Oct. 21 (Bloomberg) -- Don James, who guided the University of Washington’s football team to a share of the 1991 national championship during his 18-year coaching tenure, died from the effects of pancreatic cancer. He was 80.
James, known as the “Dawgfather” to Husky football fans, passed away yesterday at his home, the school said in an e-mailed statement. James was Washington’s coach from 1975 through 1992, compiling a 153-58-2 record, won five Pacific-10 conference titles and went to 15 postseason bowl games.
“My family and I are extremely saddened to hear of coach James’s passing,” current Washington coach Steve Sarkisian said. “His accomplishments as a football coach stand alone, but what made him truly special is the quality of man he was away from the game. The guidance and leadership he instilled into this program and community are still felt today, and will continue to be felt here for a long, long time.”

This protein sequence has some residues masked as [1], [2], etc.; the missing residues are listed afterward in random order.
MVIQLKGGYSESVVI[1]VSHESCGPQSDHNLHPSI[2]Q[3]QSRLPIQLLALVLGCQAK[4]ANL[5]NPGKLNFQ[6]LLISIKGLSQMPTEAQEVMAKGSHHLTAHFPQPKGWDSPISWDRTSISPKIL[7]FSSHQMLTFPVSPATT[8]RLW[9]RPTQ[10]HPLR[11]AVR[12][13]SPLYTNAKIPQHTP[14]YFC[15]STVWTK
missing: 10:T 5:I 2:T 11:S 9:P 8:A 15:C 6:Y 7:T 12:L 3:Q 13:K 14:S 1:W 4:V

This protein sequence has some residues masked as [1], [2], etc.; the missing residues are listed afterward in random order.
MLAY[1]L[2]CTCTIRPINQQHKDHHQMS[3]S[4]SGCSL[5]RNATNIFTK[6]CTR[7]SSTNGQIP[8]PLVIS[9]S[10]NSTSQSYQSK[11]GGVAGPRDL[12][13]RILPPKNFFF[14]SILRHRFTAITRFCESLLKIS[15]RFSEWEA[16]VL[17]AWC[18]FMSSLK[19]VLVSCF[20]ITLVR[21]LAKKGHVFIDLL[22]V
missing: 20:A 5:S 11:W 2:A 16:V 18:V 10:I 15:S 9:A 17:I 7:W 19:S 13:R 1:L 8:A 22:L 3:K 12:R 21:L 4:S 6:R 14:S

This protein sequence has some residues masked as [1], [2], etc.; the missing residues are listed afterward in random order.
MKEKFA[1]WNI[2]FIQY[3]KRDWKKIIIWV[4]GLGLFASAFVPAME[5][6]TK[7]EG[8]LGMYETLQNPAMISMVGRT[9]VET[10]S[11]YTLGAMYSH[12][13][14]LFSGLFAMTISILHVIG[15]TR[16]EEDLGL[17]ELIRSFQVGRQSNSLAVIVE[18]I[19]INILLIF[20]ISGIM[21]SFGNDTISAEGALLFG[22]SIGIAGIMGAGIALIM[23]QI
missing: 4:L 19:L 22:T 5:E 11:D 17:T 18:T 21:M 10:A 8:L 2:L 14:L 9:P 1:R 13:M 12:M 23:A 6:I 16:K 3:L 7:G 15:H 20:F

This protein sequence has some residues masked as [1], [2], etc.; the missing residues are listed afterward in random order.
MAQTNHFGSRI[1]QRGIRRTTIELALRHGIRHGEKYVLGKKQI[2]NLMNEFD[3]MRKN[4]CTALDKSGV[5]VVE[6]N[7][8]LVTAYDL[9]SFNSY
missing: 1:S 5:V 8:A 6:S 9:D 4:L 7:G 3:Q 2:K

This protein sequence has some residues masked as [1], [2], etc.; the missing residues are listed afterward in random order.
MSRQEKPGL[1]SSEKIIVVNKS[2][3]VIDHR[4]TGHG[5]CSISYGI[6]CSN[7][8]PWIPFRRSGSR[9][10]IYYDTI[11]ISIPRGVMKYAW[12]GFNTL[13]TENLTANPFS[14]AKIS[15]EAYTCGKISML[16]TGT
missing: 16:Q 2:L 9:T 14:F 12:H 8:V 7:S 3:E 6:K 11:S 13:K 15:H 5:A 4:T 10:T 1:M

When James retired in 1993, his 10 bowl victories ranked fourth in college football history behind Paul “Bear” Bryant, Joe Paterno and Bobby Bowden.
The Huskies in 1991 went 12-0 and defeated Michigan in the Rose Bowl to win a share of the national title, finishing first in the coaches’ poll.
Born on Dec. 31, 1932, in Massillon, Ohio, James played quarterback at the University of Miami and in 1952 set school records for completions, attempts and yards in a season. After stints as an assistant coach at Florida State, Michigan and Colorado, James was named head coach at Kent State in 1971, compiling a 25-19-1 record over his four seasons. He was hired as Washington’s coach prior to the 1975 season.
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